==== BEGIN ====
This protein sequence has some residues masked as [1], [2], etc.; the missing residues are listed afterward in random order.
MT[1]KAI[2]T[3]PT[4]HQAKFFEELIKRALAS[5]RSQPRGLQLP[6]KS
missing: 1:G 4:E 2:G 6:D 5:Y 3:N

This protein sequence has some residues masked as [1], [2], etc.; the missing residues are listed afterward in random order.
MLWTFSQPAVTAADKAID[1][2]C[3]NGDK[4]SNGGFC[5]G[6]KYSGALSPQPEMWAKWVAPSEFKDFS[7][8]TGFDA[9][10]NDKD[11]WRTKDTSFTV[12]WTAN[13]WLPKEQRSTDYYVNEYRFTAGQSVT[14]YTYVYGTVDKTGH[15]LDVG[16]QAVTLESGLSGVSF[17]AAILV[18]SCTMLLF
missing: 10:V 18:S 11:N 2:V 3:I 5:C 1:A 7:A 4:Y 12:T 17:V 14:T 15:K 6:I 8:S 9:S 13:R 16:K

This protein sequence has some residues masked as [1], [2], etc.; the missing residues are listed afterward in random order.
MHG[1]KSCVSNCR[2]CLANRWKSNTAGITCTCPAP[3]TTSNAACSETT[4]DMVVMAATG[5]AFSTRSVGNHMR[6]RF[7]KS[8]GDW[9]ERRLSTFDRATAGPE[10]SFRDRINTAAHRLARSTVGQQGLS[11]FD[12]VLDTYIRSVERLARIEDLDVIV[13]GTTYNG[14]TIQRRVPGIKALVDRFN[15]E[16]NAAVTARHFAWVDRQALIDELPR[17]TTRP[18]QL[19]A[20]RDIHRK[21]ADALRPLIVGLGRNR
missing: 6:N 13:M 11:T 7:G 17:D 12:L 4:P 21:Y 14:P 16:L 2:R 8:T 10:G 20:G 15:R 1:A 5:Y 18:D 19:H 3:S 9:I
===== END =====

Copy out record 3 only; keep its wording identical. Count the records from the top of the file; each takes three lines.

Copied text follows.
This protein sequence has some residues masked as [1], [2], etc.; the missing residues are listed afterward in random order.
MHG[1]KSCVSNCR[2]CLANRWKSNTAGITCTCPAP[3]TTSNAACSETT[4]DMVVMAATG[5]AFSTRSVGNHMR[6]RF[7]KS[8]GDW[9]ERRLSTFDRATAGPE[10]SFRDRINTAAHRLARSTVGQQGLS[11]FD[12]VLDTYIRSVERLARIEDLDVIV[13]GTTYNG[14]TIQRRVPGIKALVDRFN[15]E[16]NAAVTARHFAWVDRQALIDELPR[17]TTRP[18]QL[19]A[20]RDIHRK[21]ADALRPLIVGLGRNR
missing: 6:N 13:M 11:T 7:G 17:D 12:L 4:P 21:Y 14:P 16:L 2:R 8:T 10:G 20:G 15:R 1:A 5:Y 18:D 19:H 3:S 9:I